Clean the area surrounding the impellor every 2-3 months to guarantee smooth operation, and replace the impellor if required.


Problem: The filter does not run, i.e. the impellor does not spin.

Possible causes and treatments:

  1. Examine the power supply, ensuring that the filter is connected in and switched on at the power source.
  2. The impellor may be jammed: mild shaking may restart the filter, but the impellor or impellor well may need cleaning.
  3. Faulty/worn impellor or broken shaft: inspect the impellor and shaft and repair as necessary.
  4. A burned-out motor or faulty wiring cannot be restored; instead, the filter must be replaced.

Problem: The impeller rotates, yet there is little or no water flow.

Possible causes and treatments:

  1. Filter media that is clogged may be impeding water flow: rinse media in aquarium water and replace as required.
  2. Water intake strainer or tube restriction: clear any dirt from the strainer, rinse out the tube or clean it with a flexible brush.
  3. Air blockages in the intake: add extra water to the rear of the filter and shake the intake tube.
  4. Faulty/worn impellor: Check the impellor, make sure the fan is securely attached to the impellor (some spin and click, but only about a quarter turn free play), and replace the impellor if necessary.

Problem: The filter generates excessive noise.

Possible causes and treatments:

  1. Air in the intake tube: This is typical when the filter is restarted, but if the noise persists, try jiggling the intake tube, stopping and resuming, or putting extra water into the filter’s rear end.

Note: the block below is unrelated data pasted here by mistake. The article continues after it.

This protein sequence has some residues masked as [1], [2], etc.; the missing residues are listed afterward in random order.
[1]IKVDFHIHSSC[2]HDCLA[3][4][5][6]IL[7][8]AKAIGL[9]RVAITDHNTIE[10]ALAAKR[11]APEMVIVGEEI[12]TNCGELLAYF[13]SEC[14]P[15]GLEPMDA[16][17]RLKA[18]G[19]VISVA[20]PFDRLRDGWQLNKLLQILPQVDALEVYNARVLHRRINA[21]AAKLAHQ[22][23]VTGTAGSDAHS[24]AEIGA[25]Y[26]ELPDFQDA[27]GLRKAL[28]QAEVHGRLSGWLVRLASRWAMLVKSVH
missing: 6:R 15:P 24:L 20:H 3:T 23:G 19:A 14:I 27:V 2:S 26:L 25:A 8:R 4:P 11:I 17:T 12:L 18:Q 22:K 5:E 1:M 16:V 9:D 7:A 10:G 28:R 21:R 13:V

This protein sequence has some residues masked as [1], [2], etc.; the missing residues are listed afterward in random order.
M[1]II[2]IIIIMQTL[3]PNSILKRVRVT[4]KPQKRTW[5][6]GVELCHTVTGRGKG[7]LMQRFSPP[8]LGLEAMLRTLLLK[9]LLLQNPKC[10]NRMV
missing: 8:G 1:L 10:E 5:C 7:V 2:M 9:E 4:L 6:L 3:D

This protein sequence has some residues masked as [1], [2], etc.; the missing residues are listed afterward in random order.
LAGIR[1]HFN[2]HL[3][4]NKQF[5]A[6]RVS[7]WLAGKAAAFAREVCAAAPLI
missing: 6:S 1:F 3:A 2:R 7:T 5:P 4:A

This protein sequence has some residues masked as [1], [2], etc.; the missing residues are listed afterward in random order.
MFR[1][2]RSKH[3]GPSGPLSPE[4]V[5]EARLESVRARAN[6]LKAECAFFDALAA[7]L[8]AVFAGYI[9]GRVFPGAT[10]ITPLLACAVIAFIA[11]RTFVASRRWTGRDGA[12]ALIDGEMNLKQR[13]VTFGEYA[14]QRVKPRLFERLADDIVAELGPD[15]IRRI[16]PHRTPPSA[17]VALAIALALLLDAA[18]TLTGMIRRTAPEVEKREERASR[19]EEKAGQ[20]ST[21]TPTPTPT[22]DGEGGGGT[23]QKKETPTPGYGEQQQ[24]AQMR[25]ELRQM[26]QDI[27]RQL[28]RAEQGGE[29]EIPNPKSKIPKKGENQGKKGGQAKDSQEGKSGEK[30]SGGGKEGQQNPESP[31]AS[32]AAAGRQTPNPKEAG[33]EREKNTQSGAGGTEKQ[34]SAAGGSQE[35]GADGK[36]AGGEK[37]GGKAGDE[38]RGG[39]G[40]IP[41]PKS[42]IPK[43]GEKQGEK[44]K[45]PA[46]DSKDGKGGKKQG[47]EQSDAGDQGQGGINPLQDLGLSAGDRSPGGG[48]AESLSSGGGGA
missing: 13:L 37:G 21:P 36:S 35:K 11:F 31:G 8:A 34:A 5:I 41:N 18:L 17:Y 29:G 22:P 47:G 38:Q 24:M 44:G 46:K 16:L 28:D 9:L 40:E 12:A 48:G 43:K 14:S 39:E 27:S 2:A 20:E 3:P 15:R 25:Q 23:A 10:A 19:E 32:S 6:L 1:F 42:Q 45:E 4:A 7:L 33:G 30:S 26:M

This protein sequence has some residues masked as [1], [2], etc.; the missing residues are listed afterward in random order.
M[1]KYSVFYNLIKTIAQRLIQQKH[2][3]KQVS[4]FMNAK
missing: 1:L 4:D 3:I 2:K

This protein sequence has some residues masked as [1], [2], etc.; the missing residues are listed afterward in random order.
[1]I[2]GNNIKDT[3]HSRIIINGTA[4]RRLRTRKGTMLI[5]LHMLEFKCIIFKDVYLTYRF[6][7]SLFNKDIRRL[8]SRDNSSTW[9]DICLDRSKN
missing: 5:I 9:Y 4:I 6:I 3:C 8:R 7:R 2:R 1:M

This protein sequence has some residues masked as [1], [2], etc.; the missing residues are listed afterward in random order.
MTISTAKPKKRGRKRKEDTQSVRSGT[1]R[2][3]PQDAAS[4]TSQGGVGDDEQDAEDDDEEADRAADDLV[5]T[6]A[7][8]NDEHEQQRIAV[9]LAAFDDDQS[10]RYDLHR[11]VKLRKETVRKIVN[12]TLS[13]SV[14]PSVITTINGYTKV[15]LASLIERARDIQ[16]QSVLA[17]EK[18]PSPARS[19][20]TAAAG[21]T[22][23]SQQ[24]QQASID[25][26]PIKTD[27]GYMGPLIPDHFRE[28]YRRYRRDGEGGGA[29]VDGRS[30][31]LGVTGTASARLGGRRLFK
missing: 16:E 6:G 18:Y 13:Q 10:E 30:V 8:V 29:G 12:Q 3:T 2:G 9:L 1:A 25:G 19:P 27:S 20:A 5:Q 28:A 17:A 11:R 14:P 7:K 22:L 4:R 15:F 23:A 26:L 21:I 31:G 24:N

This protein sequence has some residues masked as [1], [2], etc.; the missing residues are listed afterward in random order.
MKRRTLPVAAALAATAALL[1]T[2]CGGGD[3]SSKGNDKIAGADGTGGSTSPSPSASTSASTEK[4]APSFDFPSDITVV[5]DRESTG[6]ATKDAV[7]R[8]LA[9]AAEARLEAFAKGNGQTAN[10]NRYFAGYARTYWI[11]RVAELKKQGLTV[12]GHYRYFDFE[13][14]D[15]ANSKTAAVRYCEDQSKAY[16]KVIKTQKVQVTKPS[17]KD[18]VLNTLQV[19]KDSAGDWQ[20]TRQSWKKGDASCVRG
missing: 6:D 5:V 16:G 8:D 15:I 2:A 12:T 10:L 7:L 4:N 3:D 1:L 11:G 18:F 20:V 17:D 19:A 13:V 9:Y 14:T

2. Faulty/worn impellor or shaft: inspect the impellor and shaft for wear and replace them as necessary.
  3. Loose intake tube: double-check that the intake tube is securely placed.
  4. Running water noise generated by water dropping back into the tank: increases the water level in the aquarium.

The filter is working well, however, the aquarium is not staying clean.

Possible causes and treatments:

  1. Clogged or old media: Rinse the cartridge(s) in aquarium water and replace if necessary.
  2. Fresh new media that has not been seeded with bacteria, and media that has been cleansed of beneficial bacteria: When the filter is brand new, good bacteria will not be present, and the filter will not function properly. Good bacteria aid in the breakdown of waste and the trapping of small particles. If you clean the media with chlorinated tap water or detergents, or if the media is left to dry up or is deprived of oxygen, the beneficial bacteria will die and the filter performance will suffer. You may add healthy bacteria cultures to help them establish (or re-establish) in the filter.
  3. Inadequate filtering for tank load. Even if the filter is working effectively, filtration may be insufficient if it is not a suitable model for the tank size, or if the tank is overcrowded or filled with highly filthy species. Increase the frequency of maintenance, lower tank load, or enhance filtration.

Water seeps from around the motor.

Possible causes and treatments:

  1. Worn or inadequately sealed O-rings: inspect the o-ring condition, lubricate or replace if worn
  2. Cracked filter body or connections: Replace the faulty parts (if available) A new filter will be required otherwise.